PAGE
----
Trump Candidacy Leads Growing Number of Danbury Latinos To Become Citizens So They Can Vote

Photo credit: Whitney Curtis/USA
Photo credit: Whitney Curtis/USA

They’ve been arriving since January in numbers that have exhausted staff at the Hispanic Center of Greater Danbury.
Ecuadorians, Dominicans, Mexicans, Guatemalans and Colombians previously content with permanent legal status suddenly want to become citizens and claim their right to vote.

The local surge in interest in citizenship apparently is part of a larger national trend of Latinos registering to voice their objection – one vote at a time – to inflammatory comments about immigrants by GOP front-runner Donald Trump.

A record 27 million Hispanics are expected to be eligible to vote this year, in part because of immigrants going through the naturalization process as they are in Danbury. The other major trend driver is Latino millennials such as Stephani Figueroa, who is old enough to vote this year in her first presidential election.
“I heard about some of the things that Trump said and I definitely don’t like it because we are all working here and we are all part of the community,” said Figueroa, 20, the Danbury-born daughter of a Guatemalan immigrant. “What he said about immigrants and other nationalities has made him one of the top candidates, just because he is being a racist.”
Trump’s spokeswoman did not respond to a request on Friday to share his strategy to win the state’s 280,000 Latino voters in the April 26 Connecticut primary.
Trump has suggested there is no issue after angering Latinos by calling Mexicans criminals and promising to deport 11 million undocumented immigrants. At a Feb. 26 debate, Trump noted he won the Nevada primary with Hispanic backing, saying “I’m doing very well with Hispanics.”
Two Latina candidates who are courting support for state office – Newtown Democrat Eva Bermudez Zimmerman and Danbury Republican Emanuela Palmares – are not so sure.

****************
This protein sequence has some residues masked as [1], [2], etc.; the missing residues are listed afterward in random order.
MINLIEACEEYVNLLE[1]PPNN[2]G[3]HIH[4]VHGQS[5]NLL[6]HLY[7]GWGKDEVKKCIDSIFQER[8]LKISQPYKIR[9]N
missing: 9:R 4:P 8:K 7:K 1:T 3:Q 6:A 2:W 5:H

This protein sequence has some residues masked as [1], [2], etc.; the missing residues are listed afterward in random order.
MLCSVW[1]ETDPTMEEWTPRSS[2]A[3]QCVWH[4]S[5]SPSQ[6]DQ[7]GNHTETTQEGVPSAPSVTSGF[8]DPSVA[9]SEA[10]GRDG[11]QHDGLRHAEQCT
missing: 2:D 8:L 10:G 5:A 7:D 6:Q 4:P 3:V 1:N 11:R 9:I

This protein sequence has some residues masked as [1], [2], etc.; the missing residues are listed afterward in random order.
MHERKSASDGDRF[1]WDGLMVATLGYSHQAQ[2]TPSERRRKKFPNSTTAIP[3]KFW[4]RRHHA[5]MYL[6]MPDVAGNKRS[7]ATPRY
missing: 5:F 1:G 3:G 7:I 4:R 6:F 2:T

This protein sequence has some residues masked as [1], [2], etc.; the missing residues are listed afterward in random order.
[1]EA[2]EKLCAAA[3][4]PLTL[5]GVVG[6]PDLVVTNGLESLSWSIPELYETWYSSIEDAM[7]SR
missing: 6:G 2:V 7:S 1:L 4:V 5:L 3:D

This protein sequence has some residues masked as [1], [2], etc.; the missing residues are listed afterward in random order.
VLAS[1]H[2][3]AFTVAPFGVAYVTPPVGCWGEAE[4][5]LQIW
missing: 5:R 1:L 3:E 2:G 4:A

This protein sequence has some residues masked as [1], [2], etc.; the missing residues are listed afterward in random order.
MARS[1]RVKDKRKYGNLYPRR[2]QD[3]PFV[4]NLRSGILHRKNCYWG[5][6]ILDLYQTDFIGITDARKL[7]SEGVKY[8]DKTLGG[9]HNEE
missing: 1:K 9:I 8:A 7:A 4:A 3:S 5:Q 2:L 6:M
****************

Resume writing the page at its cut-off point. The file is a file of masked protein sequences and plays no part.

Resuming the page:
“For every vote he might gain with that negative campaigning, he is going to lose a vote from someone who knows a family who needs immigration reform,” said Zimmerman, who is running against the GOP’s Rep. Mitch Bolinsky to represent the 106th District.
Palmares, the first Brazilian to run for state office, said Trump’s statements clash with the principles of social justice she believes in. Palmares is running to represent the 110th District held by Democrat Bob Godfrey.
“I think that whenever you see two extremes being so loud and pulling people apart, it is really the birth of a very diverse middle ground,” said Palmares. “It’s my hope that from this whole national conversation we are having that a lot of new leaders are going to be born that are going to strive to……..”
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3 thoughts on “Trump Candidacy Leads Growing Number of Danbury Latinos To Become Citizens So They Can Vote

  1. I am not sure how much of this is correct. First of all it is costly to file papers to become a citizen and it takes time to get processed Maybe an immigration lawyer reading this could clarify

  2. Hello Ms. Bessy Reyna,
    Your question is a valid one and I’m glad you asked it. Hispanic Federation is extremely excited about the depth and the outcomes it’s Immigrant Integration Projects are achieving across our communities. In 2013, with the support of the Walmart Foundation, Hispanic Federation and LULAC launched the Hispanic Immigrant Integration Project (HIIP) in eight states across the nation. I am extremely proud to say Connecticut is one of those states and specifically in Danbury, the Hispanic Center is a recipient of one of these Immigrant Integration Grants.
    Presently in Connecticut we count of two Bureau of Immigration Appeals (BIA) Recognized and Accredited member organizations. They are the Center for Latino Progress in Hartford and the Hispanic Center of Greater Danbury. This BIA Recognition and Accreditation affords our community agencies to provide important services (i.e. ESL and civics classes, citizenship assistance, immigrant legal support) to help them more fully integrate and remove financial and legal barriers to Legal Permanent Residents to obtain citizenship.
    The Hispanic Immigrant Integration Grants provide community residents with financial assistance for the costs of citizenship, family petitions and renewal of DACA and Green Cards. The Accredited Centers also count on immigration attorneys on their teams.
    The work is also coupled with our Movimiento Hispano-A Latinos for Democracy Project ( and the Federation’s Get Out The Vote, civic engagement and community education campaigns.
    All in all, a super exciting time in our communities and for our Latino nonprofit agencies facilitating and achieving integration.
    Much Success,
    Ingrid Alvarez
    Connecticut State Director
    Hispanic Federation

  3. Hispanic Center of Danbury (2016) and the Center for Latino Progress (2011) are agencies recognized by the Board of Immigration Appeals (BIA) to provide legal immigration services. See This is a lengthy process for the agency as well as the staff to obtain the recognition and accreditation. This designation help, those seeking legal immigration services find assistance with bona fide representatives as opposed to “notaries” or unscrupulous lawyers.
    The USCIS fees for citizenship per person is $680.00. The nonprofit agency costs are usually less than a law firm.

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